For men who aren’t sure if they should finish the whole bottle…
This one unusual practice is allowing men to have sex every day
Men who are 40, 60, 70, even 100 years old are using this practice…
Men with heart issues, prostate problems, high blood pressure, a bad back…
Men who aren’t getting good erections and men who haven’t had a boner in weeks or months…
Men who haven’t been with a woman in years are now having sex every day or every other day…
True or false: you should always finish your antibiotics?
When you go to the doctor and they give you antibiotics, you are usually instructed to make sure you “take them all.”
The fear is that if you don’t take the entire thing that the infection can come back and it might come back worse than before.
There are a couple of problems with this.
The first is that antibiotic resistant infections are becoming more common and antibiotic use screws up your gut microbiome…
Which can lead to problems with internal inflammation and immune function.
Historically antibiotics were seen as miracle ‘treatments.’ Over the past 70 years of widespread antibiotic use, however, there has been increasing recognition of some of the downsides of these ‘treatments,’ including adverse effects and antimicrobial resistance.
For many conditions antibiotics are a miracle.
In fact, I believe they are one of the greatest breakthroughs of modern medicine.
Antibiotics cure infections that used to kill people and they are easy to take.
But now there are studies that are coming out now that are showing that despite the popular advice of “finishing all your antibiotics”…
Shorter cycles of antibiotics are just as effective as longer courses.
Of course, I’m not a doctor and this isn’t medical advice.
Never go off of treatments from your doctor without consulting with them.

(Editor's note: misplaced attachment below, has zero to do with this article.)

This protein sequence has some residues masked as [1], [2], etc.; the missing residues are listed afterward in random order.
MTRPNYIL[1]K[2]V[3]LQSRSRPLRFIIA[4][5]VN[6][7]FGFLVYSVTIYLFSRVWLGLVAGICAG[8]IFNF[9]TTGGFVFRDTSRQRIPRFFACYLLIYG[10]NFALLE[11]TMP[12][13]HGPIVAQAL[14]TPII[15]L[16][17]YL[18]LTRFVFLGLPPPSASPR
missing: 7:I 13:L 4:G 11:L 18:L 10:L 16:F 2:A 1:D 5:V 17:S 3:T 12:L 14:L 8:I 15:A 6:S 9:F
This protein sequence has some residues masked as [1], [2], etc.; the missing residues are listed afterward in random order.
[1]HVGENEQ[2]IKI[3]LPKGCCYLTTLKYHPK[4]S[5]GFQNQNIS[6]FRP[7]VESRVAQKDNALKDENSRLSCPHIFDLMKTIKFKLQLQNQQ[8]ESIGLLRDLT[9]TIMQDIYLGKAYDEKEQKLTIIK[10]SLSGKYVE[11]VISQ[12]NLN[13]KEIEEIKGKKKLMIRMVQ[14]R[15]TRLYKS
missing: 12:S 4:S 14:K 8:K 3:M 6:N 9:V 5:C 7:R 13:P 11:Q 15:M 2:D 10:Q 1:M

Recent clinical trials that randomly assigned patients to shorter courses or oral antibiotics for treatment of infections such as bone and joint infection or bacteremia have largely found noninferiority for achieving resolution of infection compared with standard dosing practice.
In general, I don’t think the medical community uses antibiotics in the most optimal ways, so this research is extremely interesting.
One of the things that the researchers looked at was if they could give men who had urinary tract infections a shorter course of antibiotics and have it be just as effective as a longer cycle.
All of the men in the research experiment presented with symptoms of a UTI, but no infection.
In this randomized clinical trial that included 272 men with presumed symptomatic UTI, resolution of initial UTI symptoms by 14 days after completion of active antibiotic therapy occurred in 122 of 131 (93.1%) participants in the 7-day group and 111 of 123 (90.2%) in the 14-day group, a difference that met the prespecified noninferiority margin of 10%.
Like the other research on bone and joint infections above, the researchers found that the 7 day course of antibiotics was just as effective as the 14 day course.
Among afebrile men with suspected UTI, treatment with ciprofloxacin or trimethoprim/sulfamethoxazole for 7 days was noninferior to 14 days of treatment with regard to resolution of UTI symptoms by 14 days after antibiotic therapy. The findings support the use of a 7-day course of ciprofloxacin or trimethoprim/sulfamethoxazole as an alternative to a 14-day course for treatment of afebrile men with UTI.
This is pretty new data and it may not have gotten to your doctor yet.
If you’re a guy who has the symptoms of a urinary tract infection, then you may want to bring the research to your doctor so they don’t give you too much.
As a philosophy, I generally believe it’s better to only take the treatments you actually need and not just to load up because that’s what’s typically done.
—-Important Message About Boosting Your Own Immunity—-
This boosts the body’s all-powerful T cells to keep your immune system strong
Remember: the only way to recover from most viral illness is with your own body’s natural defenses.
And when your immune system is functioning properly, you will be making the all-powerful T cells which exist to identify and kill invading pathogens or infected cells.
These T cells are even more important than antibodies.
T cells can hang around in the blood for years after an infection and become part of your immune system’s “long term memory.”
This means your immune system works smarter and faster when encountering similar viruses and illnesses.